Community-building in San Diego
Mobilizing an Asian American Community
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Linda Trinh Vő
Social Science Book Honorable Mention, Association for Asian American Studies, 2006
Focusing on San Diego in the post-Civil Rights era, Linda Trinh Vő examines the ways Asian Americans drew togetherdespite many differences within the groupto construct a community that supports a variety of social, economic, political, and cultural organizations.
Using historical materials, ethnographic fieldwork, and interviews, Linda Trinh Vő traces the political strategies that enable Asian Americans to bridge ethnicity, generation, gender, language, and class differences, among others. She demonstrates that mobilization is not a smooth, linear process and shows how the struggle over ideologies, political strategies, and resources affects the development of community organizations. Vő also analyzes how Asian Americans construct their relationship with Asia and how they forge relationships with other racialized communities of color. Vő argues that the situation in San Diego illuminates other localities across the country where Asians face challenges trying to organize, find sufficient resources, create leaders, and define strategies.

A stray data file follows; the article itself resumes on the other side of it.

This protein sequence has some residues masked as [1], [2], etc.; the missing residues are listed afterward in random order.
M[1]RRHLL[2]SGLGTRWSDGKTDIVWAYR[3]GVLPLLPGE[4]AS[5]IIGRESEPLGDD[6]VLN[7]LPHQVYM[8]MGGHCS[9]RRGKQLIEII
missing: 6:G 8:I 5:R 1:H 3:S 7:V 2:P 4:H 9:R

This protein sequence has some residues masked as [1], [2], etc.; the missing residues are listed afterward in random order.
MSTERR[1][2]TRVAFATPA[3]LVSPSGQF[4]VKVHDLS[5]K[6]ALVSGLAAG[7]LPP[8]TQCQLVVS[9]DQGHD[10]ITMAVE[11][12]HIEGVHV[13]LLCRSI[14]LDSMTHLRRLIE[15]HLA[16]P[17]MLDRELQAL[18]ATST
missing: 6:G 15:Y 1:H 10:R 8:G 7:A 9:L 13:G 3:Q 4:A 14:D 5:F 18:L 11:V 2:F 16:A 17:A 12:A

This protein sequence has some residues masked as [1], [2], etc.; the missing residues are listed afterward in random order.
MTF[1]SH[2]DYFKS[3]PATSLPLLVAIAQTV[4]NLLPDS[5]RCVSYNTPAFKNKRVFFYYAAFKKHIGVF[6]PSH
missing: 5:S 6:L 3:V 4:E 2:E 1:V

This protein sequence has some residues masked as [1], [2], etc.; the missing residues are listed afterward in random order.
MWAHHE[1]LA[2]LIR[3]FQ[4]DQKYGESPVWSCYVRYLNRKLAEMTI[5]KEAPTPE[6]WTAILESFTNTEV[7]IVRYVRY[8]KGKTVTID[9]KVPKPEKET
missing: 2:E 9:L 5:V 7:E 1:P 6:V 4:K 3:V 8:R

"Linda Trinh Vő's study offers a powerful critique of simplistic notions of assimilation by demonstrating how race is understood and used as a basis for political mobilization among both immigrants and native-born Asian Americans. Rather than simply disappearing as economic and social status increase, Vő demonstrates how and why racial identities continue to have significance in their everyday lives."
"Innovative, well written, and accessible...Vő meet[s] the challenges of Asian America in the twenty-first century, incorporating both the new theories and methodologies coming out of ethnic studies as well as the dynamic new characteristics of this now largely immigrant community, with its rapid growth in size and complex internal diversity."
"Remarkable as research and explanation, Mobilizing an Asian American Community demystifies the exhilarating processes of intellectual labors and identity formations as they engage interactively shifting demographies, racializations, political economies, and representations. A singular achievement."